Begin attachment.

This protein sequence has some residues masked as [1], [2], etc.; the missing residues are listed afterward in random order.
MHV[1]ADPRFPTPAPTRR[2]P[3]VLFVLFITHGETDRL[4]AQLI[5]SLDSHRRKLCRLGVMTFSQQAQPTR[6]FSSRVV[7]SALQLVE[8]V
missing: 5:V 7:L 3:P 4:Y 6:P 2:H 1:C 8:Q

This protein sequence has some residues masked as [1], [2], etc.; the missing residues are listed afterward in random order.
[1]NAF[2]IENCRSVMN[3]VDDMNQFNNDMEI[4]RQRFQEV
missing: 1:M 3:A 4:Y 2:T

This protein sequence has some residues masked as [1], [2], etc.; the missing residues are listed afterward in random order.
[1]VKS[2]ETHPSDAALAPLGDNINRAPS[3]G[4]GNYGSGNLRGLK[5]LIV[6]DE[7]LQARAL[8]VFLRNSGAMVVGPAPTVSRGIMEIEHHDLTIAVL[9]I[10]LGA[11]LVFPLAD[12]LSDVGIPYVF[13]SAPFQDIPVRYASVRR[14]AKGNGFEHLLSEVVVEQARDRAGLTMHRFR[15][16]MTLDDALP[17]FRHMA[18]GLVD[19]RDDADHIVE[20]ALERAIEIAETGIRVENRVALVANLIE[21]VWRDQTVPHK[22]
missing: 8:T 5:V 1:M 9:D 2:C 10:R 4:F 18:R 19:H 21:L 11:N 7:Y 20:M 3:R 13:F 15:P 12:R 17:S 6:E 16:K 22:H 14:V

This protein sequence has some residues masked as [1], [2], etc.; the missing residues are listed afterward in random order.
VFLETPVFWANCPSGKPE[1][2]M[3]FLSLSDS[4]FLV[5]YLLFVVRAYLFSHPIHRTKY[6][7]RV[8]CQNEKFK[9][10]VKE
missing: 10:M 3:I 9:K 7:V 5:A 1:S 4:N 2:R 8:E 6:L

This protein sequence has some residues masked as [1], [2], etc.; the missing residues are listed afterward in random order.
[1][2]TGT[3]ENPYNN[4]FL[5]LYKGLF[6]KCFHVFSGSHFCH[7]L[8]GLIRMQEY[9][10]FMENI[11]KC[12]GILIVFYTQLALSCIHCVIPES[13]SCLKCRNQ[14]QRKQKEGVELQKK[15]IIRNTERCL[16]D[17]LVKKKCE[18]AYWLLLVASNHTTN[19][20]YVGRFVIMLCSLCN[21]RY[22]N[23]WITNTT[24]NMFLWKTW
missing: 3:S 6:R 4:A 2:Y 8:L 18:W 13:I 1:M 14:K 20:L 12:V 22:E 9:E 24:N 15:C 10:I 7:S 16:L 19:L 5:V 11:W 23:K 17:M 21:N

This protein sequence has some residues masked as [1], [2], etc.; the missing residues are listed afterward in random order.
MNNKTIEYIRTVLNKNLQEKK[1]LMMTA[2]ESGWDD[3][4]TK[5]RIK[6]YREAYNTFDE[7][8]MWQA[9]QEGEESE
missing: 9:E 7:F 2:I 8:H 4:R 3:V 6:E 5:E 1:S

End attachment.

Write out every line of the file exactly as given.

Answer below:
This protein sequence has some residues masked as [1], [2], etc.; the missing residues are listed afterward in random order.
MHV[1]ADPRFPTPAPTRR[2]P[3]VLFVLFITHGETDRL[4]AQLI[5]SLDSHRRKLCRLGVMTFSQQAQPTR[6]FSSRVV[7]SALQLVE[8]V
missing: 5:V 7:L 3:P 4:Y 6:P 2:H 1:C 8:Q

This protein sequence has some residues masked as [1], [2], etc.; the missing residues are listed afterward in random order.
[1]NAF[2]IENCRSVMN[3]VDDMNQFNNDMEI[4]RQRFQEV
missing: 1:M 3:A 4:Y 2:T

This protein sequence has some residues masked as [1], [2], etc.; the missing residues are listed afterward in random order.
[1]VKS[2]ETHPSDAALAPLGDNINRAPS[3]G[4]GNYGSGNLRGLK[5]LIV[6]DE[7]LQARAL[8]VFLRNSGAMVVGPAPTVSRGIMEIEHHDLTIAVL[9]I[10]LGA[11]LVFPLAD[12]LSDVGIPYVF[13]SAPFQDIPVRYASVRR[14]AKGNGFEHLLSEVVVEQARDRAGLTMHRFR[15][16]MTLDDALP[17]FRHMA[18]GLVD[19]RDDADHIVE[20]ALERAIEIAETGIRVENRVALVANLIE[21]VWRDQTVPHK[22]
missing: 8:T 5:V 1:M 9:D 2:C 10:R 4:F 18:R 19:H 21:L 11:N 7:Y 20:M 3:R 13:F 15:P 12:R 17:S 6:E 16:K 22:H 14:V

This protein sequence has some residues masked as [1], [2], etc.; the missing residues are listed afterward in random order.
VFLETPVFWANCPSGKPE[1][2]M[3]FLSLSDS[4]FLV[5]YLLFVVRAYLFSHPIHRTKY[6][7]RV[8]CQNEKFK[9][10]VKE
missing: 10:M 3:I 9:K 7:V 5:A 1:S 4:N 2:R 8:E 6:L

This protein sequence has some residues masked as [1], [2], etc.; the missing residues are listed afterward in random order.
[1][2]TGT[3]ENPYNN[4]FL[5]LYKGLF[6]KCFHVFSGSHFCH[7]L[8]GLIRMQEY[9][10]FMENI[11]KC[12]GILIVFYTQLALSCIHCVIPES[13]SCLKCRNQ[14]QRKQKEGVELQKK[15]IIRNTERCL[16]D[17]LVKKKCE[18]AYWLLLVASNHTTN[19][20]YVGRFVIMLCSLCN[21]RY[22]N[23]WITNTT[24]NMFLWKTW
missing: 3:S 6:R 4:A 2:Y 8:L 18:W 13:I 1:M 14:K 20:L 12:V 22:E 9:E 24:N 15:C 10:I 7:S 16:L 19:L 5:V 11:W 23:K 17:M 21:N

This protein sequence has some residues masked as [1], [2], etc.; the missing residues are listed afterward in random order.
MNNKTIEYIRTVLNKNLQEKK[1]LMMTA[2]ESGWDD[3][4]TK[5]RIK[6]YREAYNTFDE[7][8]MWQA[9]QEGEESE
missing: 9:E 7:F 2:I 8:H 4:R 3:V 6:E 5:E 1:S